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4 Facts about the Education of Nurse Practitioners

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The legislative battle between nurse practitioners and physicians over the NP’s role in healthcare is one of the media’s favorite healthcare stories of the last few years. We’ve covered it extensively on this blog, of course, but to put it concisely, NPs want to be given more responsibilities within medicine and in some cases, be allowed to run their own practices, while physicians want NPs to always have a certain degree of physician oversight.

Regardless of where readers of this blog may fall on the issue, it helps to make sure the discussion is based on correct information. To that end, over at Physicians Practice, Angela Golden, DNP, FNP-C, FAANP, shares “Ten Things Physicians Should Know about Nurse Practitioners.”

We’ll be covering these 10 things, but let’s zero in today on the first point Golden makes, since it forms the basis of a primary argument many medical professionals pose against expanding NP responsibilities: Nurse practitioners undergo rigorous education beyond that of registered nurses.

In the debate between physicians and NPs, it is often said that NPs don’t have as much education as physicians. There is merit to this argument, of course, but that argument shouldn’t be made by way of diminishing the extensive education NPs actually do receive. In the media coverage of this aspect of the battle between physicians and NPs, much nuance seems to be lost.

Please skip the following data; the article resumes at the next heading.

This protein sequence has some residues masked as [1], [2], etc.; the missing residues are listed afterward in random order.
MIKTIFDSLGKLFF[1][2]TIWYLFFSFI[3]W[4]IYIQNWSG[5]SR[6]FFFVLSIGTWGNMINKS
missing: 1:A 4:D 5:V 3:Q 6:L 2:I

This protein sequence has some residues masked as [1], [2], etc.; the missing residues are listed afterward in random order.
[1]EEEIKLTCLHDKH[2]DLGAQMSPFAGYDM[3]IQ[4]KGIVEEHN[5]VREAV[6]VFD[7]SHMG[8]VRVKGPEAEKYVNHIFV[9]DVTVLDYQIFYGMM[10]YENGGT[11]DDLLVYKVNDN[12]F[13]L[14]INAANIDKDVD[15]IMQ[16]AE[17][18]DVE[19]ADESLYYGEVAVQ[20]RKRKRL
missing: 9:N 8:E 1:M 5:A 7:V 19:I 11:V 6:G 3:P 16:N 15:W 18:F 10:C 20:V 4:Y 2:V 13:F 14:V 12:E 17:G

Here then are four facts, courtesy of Golden, regarding the education given to NPs:

1. “Nurse practitioners are educated using the nursing model” and “have achieved licensure and credentialing well beyond their roles as registered nurses.”

While every NP must earn a graduate degree, most don’t stop there, adding post-master’s certificates and doctoral degrees to their academic repertoire.

2. “NP education provides theoretical and evidence-based clinical knowledge and learning experiences.”

According to Golden, “It emphasizes development of clinical and professional experience necessary for comprehensive primary-care and specialty-care practice in a variety of settings.”

3. The reason the services of NPs are being sought out today has a great deal to do with the patient-centered focus of their education.

“A distinguishing component of NP education is its concentration on the specialized needs of patient groups,” Golden writes. “For example, primary-care focused pediatric NPs dedicate the entirety of their didactic and clinical education to the needs of pediatric clients.”

4. “NP education is 100 percent competency-based.”

NPs don’t have to just log hours to prove this competency either, she adds. “Instead, NPs must achieve knowledge and skill competency to progress in their programs of study.”

In our next post, we’ll continue looking at this topic, but in the meantime, as physicians and advanced practitioners looking for jobs, which nuances of the NP/physician legislative conflict do you feel is lost in the media coverage?

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